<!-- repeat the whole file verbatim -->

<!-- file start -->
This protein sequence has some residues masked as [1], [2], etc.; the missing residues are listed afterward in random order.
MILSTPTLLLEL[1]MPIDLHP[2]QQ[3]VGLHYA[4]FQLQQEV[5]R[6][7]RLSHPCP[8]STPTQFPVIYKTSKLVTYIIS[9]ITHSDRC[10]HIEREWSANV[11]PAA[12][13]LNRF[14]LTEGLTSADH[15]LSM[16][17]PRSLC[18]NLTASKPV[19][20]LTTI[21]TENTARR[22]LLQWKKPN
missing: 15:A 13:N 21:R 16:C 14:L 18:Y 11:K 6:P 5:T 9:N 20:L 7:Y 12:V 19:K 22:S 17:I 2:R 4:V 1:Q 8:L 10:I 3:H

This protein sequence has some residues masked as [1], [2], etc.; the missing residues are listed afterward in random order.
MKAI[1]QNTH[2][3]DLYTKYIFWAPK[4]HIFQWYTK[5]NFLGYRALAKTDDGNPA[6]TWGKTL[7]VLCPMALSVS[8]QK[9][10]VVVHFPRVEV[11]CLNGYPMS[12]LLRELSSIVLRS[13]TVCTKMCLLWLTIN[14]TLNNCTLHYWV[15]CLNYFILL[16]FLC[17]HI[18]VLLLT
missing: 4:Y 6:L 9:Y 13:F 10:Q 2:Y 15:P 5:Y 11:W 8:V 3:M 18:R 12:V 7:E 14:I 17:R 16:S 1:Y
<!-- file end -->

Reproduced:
This protein sequence has some residues masked as [1], [2], etc.; the missing residues are listed afterward in random order.
MILSTPTLLLEL[1]MPIDLHP[2]QQ[3]VGLHYA[4]FQLQQEV[5]R[6][7]RLSHPCP[8]STPTQFPVIYKTSKLVTYIIS[9]ITHSDRC[10]HIEREWSANV[11]PAA[12][13]LNRF[14]LTEGLTSADH[15]LSM[16][17]PRSLC[18]NLTASKPV[19][20]LTTI[21]TENTARR[22]LLQWKKPN
missing: 15:A 13:N 21:R 16:C 14:L 18:Y 11:K 6:P 5:T 9:N 20:L 7:Y 12:V 19:K 22:S 17:I 2:R 4:V 1:Q 8:L 10:I 3:H

This protein sequence has some residues masked as [1], [2], etc.; the missing residues are listed afterward in random order.
MKAI[1]QNTH[2][3]DLYTKYIFWAPK[4]HIFQWYTK[5]NFLGYRALAKTDDGNPA[6]TWGKTL[7]VLCPMALSVS[8]QK[9][10]VVVHFPRVEV[11]CLNGYPMS[12]LLRELSSIVLRS[13]TVCTKMCLLWLTIN[14]TLNNCTLHYWV[15]CLNYFILL[16]FLC[17]HI[18]VLLLT
missing: 4:Y 6:L 9:Y 13:F 10:Q 2:Y 15:P 5:Y 11:W 8:V 3:M 18:R 12:V 7:E 14:I 17:R 16:S 1:Y